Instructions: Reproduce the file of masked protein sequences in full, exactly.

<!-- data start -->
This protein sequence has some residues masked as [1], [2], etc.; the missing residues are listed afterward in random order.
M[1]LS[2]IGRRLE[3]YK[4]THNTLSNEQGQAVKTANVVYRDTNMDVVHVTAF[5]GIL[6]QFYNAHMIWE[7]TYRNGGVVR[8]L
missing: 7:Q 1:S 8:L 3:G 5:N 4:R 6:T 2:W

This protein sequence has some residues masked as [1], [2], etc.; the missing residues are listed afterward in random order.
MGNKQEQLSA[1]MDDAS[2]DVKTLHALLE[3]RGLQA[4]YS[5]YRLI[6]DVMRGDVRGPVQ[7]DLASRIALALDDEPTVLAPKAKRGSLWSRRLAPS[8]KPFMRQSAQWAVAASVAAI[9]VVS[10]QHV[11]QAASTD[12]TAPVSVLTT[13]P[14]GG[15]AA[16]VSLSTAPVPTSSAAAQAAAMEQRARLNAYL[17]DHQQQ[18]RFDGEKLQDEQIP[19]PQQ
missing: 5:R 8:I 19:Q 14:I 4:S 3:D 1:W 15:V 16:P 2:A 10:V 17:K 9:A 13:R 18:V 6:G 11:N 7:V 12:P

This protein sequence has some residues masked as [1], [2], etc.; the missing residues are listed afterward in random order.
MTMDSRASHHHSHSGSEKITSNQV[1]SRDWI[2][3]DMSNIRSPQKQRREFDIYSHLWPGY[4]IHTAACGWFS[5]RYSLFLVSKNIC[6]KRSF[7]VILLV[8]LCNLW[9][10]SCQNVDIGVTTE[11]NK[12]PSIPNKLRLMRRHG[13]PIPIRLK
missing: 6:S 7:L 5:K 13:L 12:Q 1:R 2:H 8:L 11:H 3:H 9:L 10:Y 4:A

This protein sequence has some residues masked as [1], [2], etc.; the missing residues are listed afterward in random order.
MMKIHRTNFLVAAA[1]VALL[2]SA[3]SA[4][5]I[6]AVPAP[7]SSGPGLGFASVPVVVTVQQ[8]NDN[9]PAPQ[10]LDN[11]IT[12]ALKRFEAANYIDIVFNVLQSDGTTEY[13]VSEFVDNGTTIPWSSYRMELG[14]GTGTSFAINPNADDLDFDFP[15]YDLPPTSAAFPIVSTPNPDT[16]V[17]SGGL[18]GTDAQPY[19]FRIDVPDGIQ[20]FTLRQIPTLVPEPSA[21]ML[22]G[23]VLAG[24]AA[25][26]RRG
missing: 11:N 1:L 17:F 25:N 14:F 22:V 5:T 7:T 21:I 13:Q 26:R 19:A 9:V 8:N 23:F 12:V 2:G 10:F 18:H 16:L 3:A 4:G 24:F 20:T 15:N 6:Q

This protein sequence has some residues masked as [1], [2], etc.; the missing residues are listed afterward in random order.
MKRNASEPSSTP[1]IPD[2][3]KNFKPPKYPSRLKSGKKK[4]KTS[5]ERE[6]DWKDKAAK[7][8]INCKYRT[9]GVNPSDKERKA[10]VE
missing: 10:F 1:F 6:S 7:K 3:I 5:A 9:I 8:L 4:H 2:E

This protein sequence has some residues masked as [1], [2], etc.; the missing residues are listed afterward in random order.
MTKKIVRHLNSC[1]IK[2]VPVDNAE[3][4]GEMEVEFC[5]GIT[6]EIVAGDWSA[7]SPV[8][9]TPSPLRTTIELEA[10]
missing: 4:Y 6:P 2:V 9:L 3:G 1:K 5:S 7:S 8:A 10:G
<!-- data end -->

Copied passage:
This protein sequence has some residues masked as [1], [2], etc.; the missing residues are listed afterward in random order.
M[1]LS[2]IGRRLE[3]YK[4]THNTLSNEQGQAVKTANVVYRDTNMDVVHVTAF[5]GIL[6]QFYNAHMIWE[7]TYRNGGVVR[8]L
missing: 7:Q 1:S 8:L 3:G 5:N 4:R 6:T 2:W

This protein sequence has some residues masked as [1], [2], etc.; the missing residues are listed afterward in random order.
MGNKQEQLSA[1]MDDAS[2]DVKTLHALLE[3]RGLQA[4]YS[5]YRLI[6]DVMRGDVRGPVQ[7]DLASRIALALDDEPTVLAPKAKRGSLWSRRLAPS[8]KPFMRQSAQWAVAASVAAI[9]VVS[10]QHV[11]QAASTD[12]TAPVSVLTT[13]P[14]GG[15]AA[16]VSLSTAPVPTSSAAAQAAAMEQRARLNAYL[17]DHQQQ[18]RFDGEKLQDEQIP[19]PQQ
missing: 5:R 8:I 19:Q 14:I 4:S 3:D 1:W 15:V 16:P 2:A 10:V 17:K 9:A 13:R 18:V 6:G 11:N 7:V 12:P

This protein sequence has some residues masked as [1], [2], etc.; the missing residues are listed afterward in random order.
MTMDSRASHHHSHSGSEKITSNQV[1]SRDWI[2][3]DMSNIRSPQKQRREFDIYSHLWPGY[4]IHTAACGWFS[5]RYSLFLVSKNIC[6]KRSF[7]VILLV[8]LCNLW[9][10]SCQNVDIGVTTE[11]NK[12]PSIPNKLRLMRRHG[13]PIPIRLK
missing: 6:S 7:L 5:K 13:L 12:Q 1:R 2:H 8:L 11:H 3:H 9:L 10:Y 4:A

This protein sequence has some residues masked as [1], [2], etc.; the missing residues are listed afterward in random order.
MMKIHRTNFLVAAA[1]VALL[2]SA[3]SA[4][5]I[6]AVPAP[7]SSGPGLGFASVPVVVTVQQ[8]NDN[9]PAPQ[10]LDN[11]IT[12]ALKRFEAANYIDIVFNVLQSDGTTEY[13]VSEFVDNGTTIPWSSYRMELG[14]GTGTSFAINPNADDLDFDFP[15]YDLPPTSAAFPIVSTPNPDT[16]V[17]SGGL[18]GTDAQPY[19]FRIDVPDGIQ[20]FTLRQIPTLVPEPSA[21]ML[22]G[23]VLAG[24]AA[25][26]RRG
missing: 11:N 1:L 17:F 25:N 14:F 22:V 5:T 7:T 21:I 13:Q 26:R 19:A 9:V 8:N 23:F 12:V 2:G 10:F 18:H 16:L 3:A 4:G 24:F 20:T 15:N 6:Q

This protein sequence has some residues masked as [1], [2], etc.; the missing residues are listed afterward in random order.
MKRNASEPSSTP[1]IPD[2][3]KNFKPPKYPSRLKSGKKK[4]KTS[5]ERE[6]DWKDKAAK[7][8]INCKYRT[9]GVNPSDKERKA[10]VE
missing: 10:F 1:F 6:S 7:K 3:I 5:A 9:I 8:L 4:H 2:E

This protein sequence has some residues masked as [1], [2], etc.; the missing residues are listed afterward in random order.
MTKKIVRHLNSC[1]IK[2]VPVDNAE[3][4]GEMEVEFC[5]GIT[6]EIVAGDWSA[7]SPV[8][9]TPSPLRTTIELEA[10]
missing: 4:Y 6:P 2:V 9:L 3:G 1:K 5:S 7:S 8:A 10:G